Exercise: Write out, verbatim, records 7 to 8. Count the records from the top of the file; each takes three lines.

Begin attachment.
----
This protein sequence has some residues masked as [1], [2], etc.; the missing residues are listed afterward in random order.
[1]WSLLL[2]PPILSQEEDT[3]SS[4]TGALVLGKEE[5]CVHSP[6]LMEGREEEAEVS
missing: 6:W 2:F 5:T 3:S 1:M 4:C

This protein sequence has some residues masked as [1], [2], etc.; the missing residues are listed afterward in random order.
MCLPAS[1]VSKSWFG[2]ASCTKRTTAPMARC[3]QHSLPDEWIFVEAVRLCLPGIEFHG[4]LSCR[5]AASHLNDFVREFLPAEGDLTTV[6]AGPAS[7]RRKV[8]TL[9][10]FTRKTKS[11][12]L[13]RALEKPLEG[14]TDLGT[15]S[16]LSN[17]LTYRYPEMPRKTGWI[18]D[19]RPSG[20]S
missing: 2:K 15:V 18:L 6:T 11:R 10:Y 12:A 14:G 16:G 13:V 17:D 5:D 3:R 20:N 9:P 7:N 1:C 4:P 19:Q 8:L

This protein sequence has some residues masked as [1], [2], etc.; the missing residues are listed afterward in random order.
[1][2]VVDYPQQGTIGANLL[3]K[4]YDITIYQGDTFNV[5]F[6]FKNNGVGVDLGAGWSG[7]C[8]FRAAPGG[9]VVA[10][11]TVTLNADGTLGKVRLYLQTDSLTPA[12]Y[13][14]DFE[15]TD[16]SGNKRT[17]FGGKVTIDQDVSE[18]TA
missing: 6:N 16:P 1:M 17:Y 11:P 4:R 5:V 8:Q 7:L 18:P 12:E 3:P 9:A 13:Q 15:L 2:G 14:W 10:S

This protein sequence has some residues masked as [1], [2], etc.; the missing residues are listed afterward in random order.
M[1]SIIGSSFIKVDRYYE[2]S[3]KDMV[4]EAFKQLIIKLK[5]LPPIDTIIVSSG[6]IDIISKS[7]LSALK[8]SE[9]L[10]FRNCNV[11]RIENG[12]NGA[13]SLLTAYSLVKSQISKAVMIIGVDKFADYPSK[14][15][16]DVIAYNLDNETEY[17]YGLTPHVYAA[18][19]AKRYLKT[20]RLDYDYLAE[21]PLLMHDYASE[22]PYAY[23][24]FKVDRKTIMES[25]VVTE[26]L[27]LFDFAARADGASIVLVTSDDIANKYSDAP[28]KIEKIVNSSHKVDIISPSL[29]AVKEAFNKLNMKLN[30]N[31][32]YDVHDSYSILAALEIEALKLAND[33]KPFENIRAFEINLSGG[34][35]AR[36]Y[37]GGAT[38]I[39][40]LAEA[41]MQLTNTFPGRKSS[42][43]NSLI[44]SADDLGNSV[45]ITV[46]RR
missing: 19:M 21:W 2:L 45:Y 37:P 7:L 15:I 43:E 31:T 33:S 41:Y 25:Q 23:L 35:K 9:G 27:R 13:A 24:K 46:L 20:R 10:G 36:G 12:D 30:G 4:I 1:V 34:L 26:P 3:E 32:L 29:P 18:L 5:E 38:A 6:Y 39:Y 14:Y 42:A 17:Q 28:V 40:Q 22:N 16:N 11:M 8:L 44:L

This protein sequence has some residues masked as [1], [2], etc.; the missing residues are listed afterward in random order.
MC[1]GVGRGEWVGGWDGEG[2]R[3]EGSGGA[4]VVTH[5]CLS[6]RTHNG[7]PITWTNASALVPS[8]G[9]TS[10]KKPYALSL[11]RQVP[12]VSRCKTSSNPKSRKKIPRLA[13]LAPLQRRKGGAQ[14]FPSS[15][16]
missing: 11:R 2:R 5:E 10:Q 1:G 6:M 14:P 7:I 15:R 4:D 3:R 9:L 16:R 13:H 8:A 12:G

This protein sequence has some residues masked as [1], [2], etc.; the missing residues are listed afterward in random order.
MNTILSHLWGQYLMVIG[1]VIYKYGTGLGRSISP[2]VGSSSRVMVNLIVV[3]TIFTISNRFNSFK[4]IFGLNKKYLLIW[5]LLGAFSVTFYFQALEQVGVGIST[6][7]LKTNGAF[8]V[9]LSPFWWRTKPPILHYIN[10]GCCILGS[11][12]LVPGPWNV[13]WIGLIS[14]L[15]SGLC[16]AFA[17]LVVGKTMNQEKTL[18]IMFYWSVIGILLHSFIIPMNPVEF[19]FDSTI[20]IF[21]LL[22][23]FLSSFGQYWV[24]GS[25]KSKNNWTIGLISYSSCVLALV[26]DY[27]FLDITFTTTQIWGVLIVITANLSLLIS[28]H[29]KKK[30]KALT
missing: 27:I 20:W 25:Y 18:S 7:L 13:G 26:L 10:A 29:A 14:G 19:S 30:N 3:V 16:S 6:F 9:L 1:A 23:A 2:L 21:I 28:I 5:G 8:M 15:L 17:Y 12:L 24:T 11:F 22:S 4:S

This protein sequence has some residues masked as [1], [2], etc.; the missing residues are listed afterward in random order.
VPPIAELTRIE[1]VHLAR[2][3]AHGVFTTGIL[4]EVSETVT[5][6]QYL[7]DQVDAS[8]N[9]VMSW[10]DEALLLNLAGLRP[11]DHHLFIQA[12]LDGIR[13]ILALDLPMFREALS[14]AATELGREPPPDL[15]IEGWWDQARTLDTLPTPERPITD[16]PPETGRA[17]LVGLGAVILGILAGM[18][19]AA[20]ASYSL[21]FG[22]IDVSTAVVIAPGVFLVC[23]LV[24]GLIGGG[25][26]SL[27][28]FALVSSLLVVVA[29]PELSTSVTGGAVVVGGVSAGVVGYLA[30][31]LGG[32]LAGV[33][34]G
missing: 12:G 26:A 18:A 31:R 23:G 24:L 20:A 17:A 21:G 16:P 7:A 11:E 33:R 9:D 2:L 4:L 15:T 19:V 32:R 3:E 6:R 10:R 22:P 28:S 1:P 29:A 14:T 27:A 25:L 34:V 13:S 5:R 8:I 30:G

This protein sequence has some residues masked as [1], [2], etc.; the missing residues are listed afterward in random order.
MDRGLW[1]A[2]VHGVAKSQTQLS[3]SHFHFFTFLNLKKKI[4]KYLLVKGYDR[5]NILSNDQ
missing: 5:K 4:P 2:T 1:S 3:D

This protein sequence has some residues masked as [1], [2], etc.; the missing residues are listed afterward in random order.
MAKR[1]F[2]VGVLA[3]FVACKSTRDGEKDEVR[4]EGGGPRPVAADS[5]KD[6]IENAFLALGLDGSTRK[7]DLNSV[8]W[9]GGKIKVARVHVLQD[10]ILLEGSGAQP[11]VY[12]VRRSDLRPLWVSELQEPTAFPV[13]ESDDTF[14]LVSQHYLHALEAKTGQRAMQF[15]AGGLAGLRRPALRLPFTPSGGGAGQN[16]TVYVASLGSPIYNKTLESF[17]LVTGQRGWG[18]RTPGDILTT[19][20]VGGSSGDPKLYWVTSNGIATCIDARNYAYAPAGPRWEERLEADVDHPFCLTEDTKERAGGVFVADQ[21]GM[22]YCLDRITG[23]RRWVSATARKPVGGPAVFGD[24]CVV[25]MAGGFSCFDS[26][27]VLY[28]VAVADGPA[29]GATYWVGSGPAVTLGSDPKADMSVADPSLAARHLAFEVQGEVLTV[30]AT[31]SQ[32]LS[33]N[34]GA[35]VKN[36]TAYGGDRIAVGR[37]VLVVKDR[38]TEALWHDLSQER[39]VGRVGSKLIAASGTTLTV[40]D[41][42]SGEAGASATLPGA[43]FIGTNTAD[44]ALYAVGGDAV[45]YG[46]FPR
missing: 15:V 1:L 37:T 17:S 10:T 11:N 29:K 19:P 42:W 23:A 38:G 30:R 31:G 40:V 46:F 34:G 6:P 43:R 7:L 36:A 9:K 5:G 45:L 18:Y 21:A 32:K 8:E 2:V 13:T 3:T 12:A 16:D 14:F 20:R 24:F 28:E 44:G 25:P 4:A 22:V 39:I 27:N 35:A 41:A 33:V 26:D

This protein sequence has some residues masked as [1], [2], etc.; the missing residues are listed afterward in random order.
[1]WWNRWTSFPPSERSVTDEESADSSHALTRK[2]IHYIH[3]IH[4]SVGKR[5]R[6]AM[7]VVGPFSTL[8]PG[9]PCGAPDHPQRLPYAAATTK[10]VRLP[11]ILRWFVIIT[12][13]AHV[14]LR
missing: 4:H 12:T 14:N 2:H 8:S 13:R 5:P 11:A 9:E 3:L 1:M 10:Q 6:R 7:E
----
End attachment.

This protein sequence has some residues masked as [1], [2], etc.; the missing residues are listed afterward in random order.
VPPIAELTRIE[1]VHLAR[2][3]AHGVFTTGIL[4]EVSETVT[5][6]QYL[7]DQVDAS[8]N[9]VMSW[10]DEALLLNLAGLRP[11]DHHLFIQA[12]LDGIR[13]ILALDLPMFREALS[14]AATELGREPPPDL[15]IEGWWDQARTLDTLPTPERPITD[16]PPETGRA[17]LVGLGAVILGILAGM[18][19]AA[20]ASYSL[21]FG[22]IDVSTAVVIAPGVFLVC[23]LV[24]GLIGGG[25][26]SL[27][28]FALVSSLLVVVA[29]PELSTSVTGGAVVVGGVSAGVVGYLA[30][31]LGG[32]LAGV[33][34]G
missing: 12:G 26:A 18:A 31:R 23:G 24:L 20:A 17:A 21:G 16:P 7:A 11:E 33:R 9:D 2:L 4:L 15:T 19:V 32:R 3:E 6:R 10:R 22:P 28:S 1:P 29:A 14:T 27:A 25:L 34:V 13:S 5:R 8:I 30:G

This protein sequence has some residues masked as [1], [2], etc.; the missing residues are listed afterward in random order.
MDRGLW[1]A[2]VHGVAKSQTQLS[3]SHFHFFTFLNLKKKI[4]KYLLVKGYDR[5]NILSNDQ
missing: 5:K 4:P 2:T 1:S 3:D